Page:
Downie recently had shoulder surgery (for a seperation in the joint). Hesuffered the injury March 3, missed one game, and then came back. He’s clearly a warrior. While there has not been an official timetable released for his recovery, he is expected to be recovered by training camp. Clearly, this summer, what he needs to work on is getting the shoulder healed up, and keep up his skill set as much as possible.
Downie was traded late in the season. Typically players stay in a hotel for the remainder of the season in these situations, but Downie was lucky enough to stay with Ryan Wilson. The two knew eachother from junior, so Wilson offered Downie his extra room.
Downie’s is in need of a new contract this season. He just finished a contract that saw him earn $1, 850, 000 per season. I believe Downie will absolutely be resigned. Late season acquisitions are judged on their performance post-trade, and Downie was simply fantastic. Without his contributions, the Avs might have been out of the playoff race far earlier. I don’t anticipate a huge increase in his salary.
Not a ton of Avs news today, and I’m feeling a bit sick. So we go to bulletin points:
-Erik Johnson was not at practice today. He is suffering from a knee injury (luckily his neck and spine are okay). He is questionable for Saturday’s game.
-Chuck Kobasew missed practice again due to his back injury.
-Steve Downie missed practice due to illness, but he should be able to play in tomorrow’s game.
-Semyon Varlamov will get the start against Edmonton.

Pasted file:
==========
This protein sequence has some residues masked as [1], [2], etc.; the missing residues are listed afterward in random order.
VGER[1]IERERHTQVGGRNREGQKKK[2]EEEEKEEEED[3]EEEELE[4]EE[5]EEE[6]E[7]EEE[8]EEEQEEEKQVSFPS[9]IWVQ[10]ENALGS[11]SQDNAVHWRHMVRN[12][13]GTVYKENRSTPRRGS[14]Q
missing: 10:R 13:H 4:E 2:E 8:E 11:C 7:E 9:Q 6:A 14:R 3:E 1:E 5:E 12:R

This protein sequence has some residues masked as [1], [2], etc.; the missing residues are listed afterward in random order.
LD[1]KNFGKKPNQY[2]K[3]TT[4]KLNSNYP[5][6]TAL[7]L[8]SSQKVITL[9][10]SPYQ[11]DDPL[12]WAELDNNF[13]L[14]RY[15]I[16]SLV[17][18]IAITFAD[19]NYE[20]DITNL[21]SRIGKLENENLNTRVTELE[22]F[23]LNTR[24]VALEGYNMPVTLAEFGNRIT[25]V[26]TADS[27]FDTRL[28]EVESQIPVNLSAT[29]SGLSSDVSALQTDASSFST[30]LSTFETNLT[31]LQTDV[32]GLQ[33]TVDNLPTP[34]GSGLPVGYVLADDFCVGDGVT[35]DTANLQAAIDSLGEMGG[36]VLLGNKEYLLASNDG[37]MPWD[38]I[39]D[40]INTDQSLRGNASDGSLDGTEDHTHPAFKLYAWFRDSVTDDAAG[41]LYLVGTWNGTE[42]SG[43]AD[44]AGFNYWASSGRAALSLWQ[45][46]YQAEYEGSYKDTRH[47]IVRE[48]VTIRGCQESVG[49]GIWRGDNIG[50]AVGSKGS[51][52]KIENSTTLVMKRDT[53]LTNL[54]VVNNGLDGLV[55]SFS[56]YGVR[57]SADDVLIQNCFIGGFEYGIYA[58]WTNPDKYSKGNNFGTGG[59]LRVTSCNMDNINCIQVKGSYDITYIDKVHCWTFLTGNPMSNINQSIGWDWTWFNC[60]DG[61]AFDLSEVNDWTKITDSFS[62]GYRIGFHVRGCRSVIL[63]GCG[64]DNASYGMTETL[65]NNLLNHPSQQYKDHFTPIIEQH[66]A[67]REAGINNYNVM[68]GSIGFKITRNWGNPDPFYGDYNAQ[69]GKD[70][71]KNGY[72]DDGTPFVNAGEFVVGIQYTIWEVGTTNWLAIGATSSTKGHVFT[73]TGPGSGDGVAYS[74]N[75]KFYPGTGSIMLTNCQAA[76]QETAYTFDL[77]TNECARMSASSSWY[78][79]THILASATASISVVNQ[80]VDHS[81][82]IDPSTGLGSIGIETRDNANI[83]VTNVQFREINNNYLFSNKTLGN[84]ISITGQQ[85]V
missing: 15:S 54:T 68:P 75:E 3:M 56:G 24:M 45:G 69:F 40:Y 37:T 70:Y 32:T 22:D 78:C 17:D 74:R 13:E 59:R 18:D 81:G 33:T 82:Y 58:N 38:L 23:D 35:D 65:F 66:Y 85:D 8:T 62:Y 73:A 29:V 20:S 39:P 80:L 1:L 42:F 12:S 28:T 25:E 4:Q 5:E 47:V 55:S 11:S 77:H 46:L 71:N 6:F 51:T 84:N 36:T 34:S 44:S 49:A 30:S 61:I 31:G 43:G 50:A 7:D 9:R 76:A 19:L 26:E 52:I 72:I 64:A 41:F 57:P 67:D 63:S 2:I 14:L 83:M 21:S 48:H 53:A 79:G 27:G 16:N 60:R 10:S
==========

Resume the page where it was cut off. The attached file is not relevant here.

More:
-If the Avs want to win tomorrow’s game (and let’s face it, they really really need to), they need to be prepared for a high tempo game. If they can play a similar game to the one they played in February against Edmonton, they should be successful.
The Colorado Avalanche won the second game against the Minnesota Wild in their brief home-and-home series. It was a rough first period, with forty penalty minutes between the two teams. Colorado was able to score the only goal of the first period, Jay McClement’s 10th of the year.
Things got going in the second period, as the Avs scored four goals. Jamie McGinn scored on the power play; Jan Hejda, Mark Olver, and Ryan O’Reilly scored the even strength goals. Minnesota goalie Matt Hackett was pulled after Colorado’s fourth goal, and was replaced by Josh Harding. It was one of the best periods the Avs have played this year. Minnesota’s trap system had little success slowing down the Avalanche, who had many odd-man rushes. During the third period, the Wild were awarded a penalty shot, and Devin Setoguchi ended nearly 130 minutes of shut out time by Semyon Varlamov. Colorado would add goals from David Jones and Cody McCleod. Unfortunately, Matt Duchene took a strange fall after a hit from a Minnesota player. He had to be helped off of the ice, and did not put any weight on his right leg. Right now, it is being listed as a right ankle injury. Duchene just returned from injury a couple weeks ago. It will be very bad news if the Avs lose him for any length of time, as he is one of the most explosive offensive forces on the team.
Final Score: 7-1 CO
-For the first time in a long time, the Avs drew several penalties. They had eight minutes of power play time. They have now had about 198 minutes of power play time. This is 84 minutes less with the man advantage that the team leading in that category (Philadelphia).
-While the Avs stayed with the pack, the LA Kings also won, keeping the Avs out of a playoff spot.
-13 different members of the Colorado Avalanche had points in tonight’s game.
-Jamie McGinn stayed hot, scoring his third goal in two games.
-The season series between Colorado and Minnesota ended tied 3-3. The Avs outscored 15-7.
-For anyone who does not follow the Colorado Avalanche twitter feed: tonight was Varly’s 100th career start, and he has tied Patrick Roy for most shut outs on the road in a single season by an Avalanche goaltender (4)
1) Steve Downie
Winger had 3 assists, including one on the GWG
2) Semyon Varlamov
Made 21 saves and won his 20th game of the year.
3) Cody McLeod
Winger set up the first goal, and then made a beautiful move to score the seventh on a breakaway.